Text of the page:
As every student of diplomacy knows, broad international agreements are far easier to craft than specific ones, especially when compliance involves potentially costly domestic actions. While committing the United States and more than 150 other nations to the goal of stabilizing atmospheric greenhouse gas (GHG) concentrations at a level that would “prevent dangerous anthropogenic interference with the climate system,” the UN Framework Convention on Climate Change (FCCC) was mostly silent on implementation. The Kyoto Protocol is an attempt to move beyond the convention's general obligations and establish specific reduction targets for industrial nations for an initial accounting period, 2008–12.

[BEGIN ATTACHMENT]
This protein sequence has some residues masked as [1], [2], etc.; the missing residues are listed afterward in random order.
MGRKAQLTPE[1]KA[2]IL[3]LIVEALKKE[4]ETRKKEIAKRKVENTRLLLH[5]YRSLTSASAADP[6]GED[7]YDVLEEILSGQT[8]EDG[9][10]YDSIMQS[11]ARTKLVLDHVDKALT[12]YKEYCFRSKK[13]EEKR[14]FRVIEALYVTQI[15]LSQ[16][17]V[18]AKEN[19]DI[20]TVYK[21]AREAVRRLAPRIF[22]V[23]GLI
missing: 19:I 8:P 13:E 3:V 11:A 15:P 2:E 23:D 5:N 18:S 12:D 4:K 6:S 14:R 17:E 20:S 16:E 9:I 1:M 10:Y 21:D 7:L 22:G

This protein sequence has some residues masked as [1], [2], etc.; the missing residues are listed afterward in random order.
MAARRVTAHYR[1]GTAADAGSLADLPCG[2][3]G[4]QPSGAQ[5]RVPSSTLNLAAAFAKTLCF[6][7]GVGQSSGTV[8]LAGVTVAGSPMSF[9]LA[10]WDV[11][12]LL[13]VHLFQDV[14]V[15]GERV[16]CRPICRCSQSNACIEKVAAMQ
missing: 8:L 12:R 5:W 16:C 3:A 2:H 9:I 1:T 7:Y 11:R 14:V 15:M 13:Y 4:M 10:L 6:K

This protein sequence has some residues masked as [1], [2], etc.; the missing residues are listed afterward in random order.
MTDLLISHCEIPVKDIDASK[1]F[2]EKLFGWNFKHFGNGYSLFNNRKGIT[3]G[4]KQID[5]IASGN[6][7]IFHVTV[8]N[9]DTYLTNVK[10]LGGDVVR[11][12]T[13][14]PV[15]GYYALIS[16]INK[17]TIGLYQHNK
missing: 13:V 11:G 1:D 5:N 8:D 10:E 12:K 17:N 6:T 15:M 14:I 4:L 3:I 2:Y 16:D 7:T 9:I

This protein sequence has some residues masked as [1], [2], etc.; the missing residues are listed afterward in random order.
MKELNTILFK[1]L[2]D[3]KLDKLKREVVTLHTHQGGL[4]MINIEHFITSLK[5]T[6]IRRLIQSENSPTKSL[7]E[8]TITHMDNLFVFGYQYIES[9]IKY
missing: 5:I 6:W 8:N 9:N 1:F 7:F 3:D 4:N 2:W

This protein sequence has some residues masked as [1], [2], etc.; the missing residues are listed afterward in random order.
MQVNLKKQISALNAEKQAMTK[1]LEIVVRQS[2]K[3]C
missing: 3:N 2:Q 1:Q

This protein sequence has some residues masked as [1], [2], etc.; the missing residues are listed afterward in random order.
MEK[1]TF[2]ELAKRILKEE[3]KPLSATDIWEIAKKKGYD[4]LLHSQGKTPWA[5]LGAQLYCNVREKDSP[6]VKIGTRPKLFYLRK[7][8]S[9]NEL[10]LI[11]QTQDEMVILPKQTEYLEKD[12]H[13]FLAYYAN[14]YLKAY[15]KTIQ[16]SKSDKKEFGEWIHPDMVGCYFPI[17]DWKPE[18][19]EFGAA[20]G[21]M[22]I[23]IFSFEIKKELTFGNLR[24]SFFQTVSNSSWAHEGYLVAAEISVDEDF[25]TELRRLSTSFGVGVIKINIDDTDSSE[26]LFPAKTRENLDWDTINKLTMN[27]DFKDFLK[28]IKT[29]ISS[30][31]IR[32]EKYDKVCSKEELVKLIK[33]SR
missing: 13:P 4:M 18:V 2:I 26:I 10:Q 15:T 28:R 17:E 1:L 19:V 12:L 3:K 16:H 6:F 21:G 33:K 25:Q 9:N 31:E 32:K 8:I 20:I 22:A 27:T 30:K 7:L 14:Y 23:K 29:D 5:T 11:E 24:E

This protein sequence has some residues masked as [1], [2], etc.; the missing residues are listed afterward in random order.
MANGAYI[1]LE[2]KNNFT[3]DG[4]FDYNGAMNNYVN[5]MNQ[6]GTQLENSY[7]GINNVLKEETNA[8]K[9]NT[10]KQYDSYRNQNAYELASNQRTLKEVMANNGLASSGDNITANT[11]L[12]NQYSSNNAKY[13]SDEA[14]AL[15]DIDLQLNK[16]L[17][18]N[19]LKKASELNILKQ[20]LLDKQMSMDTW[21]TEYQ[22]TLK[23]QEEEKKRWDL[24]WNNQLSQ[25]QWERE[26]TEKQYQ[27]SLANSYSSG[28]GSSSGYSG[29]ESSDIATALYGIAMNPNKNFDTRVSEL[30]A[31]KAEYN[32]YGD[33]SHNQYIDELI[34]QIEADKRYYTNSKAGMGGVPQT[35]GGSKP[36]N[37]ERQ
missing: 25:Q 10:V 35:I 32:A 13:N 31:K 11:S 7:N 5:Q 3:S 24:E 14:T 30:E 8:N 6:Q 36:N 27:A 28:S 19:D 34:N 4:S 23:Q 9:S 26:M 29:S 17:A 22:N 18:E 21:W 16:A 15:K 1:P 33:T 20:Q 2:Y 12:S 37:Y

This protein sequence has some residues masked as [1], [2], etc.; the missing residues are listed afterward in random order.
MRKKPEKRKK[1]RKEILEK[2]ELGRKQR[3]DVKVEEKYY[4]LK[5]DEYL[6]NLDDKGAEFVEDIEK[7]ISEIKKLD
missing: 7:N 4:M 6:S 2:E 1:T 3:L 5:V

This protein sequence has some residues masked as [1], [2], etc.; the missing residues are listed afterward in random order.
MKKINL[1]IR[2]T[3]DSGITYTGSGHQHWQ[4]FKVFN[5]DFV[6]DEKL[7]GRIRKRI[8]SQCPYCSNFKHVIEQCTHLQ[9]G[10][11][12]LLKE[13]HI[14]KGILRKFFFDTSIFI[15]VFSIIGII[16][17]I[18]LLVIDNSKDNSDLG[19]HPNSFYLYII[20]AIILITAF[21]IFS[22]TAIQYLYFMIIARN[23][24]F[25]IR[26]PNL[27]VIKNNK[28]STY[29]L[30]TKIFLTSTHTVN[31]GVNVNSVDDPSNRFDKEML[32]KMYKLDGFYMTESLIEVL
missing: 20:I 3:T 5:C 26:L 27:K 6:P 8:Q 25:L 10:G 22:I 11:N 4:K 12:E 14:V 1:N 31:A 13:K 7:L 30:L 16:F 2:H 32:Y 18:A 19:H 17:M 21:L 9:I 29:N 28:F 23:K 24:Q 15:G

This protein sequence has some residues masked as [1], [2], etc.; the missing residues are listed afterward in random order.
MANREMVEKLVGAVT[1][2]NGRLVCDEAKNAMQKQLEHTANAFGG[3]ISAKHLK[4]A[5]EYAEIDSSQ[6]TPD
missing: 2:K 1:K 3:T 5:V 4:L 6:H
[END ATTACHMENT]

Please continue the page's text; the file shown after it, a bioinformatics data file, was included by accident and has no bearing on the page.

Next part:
Scholars will no doubt continue to debate whether an alternative protocol design, perhaps one starting with more modest emission reductions among a broader group of nations, might ultimately have yielded stronger results. However, neither the limitations of the protocol's architecture, nor even the gaping hole in coverage among industrial nations caused by the withdrawal of the United States from the agreement alters the fact that, once ratified, the Kyoto Protocol is likely to endure for many years as the only functioning international mechanism for achieving near-term emissions reductions.
A glance into the crystal ball suggests we are entering a period of relative quiescence in the international climate policy process. During this period, the focus of attention will likely shift to the domestic actions undertaken in industrial nations.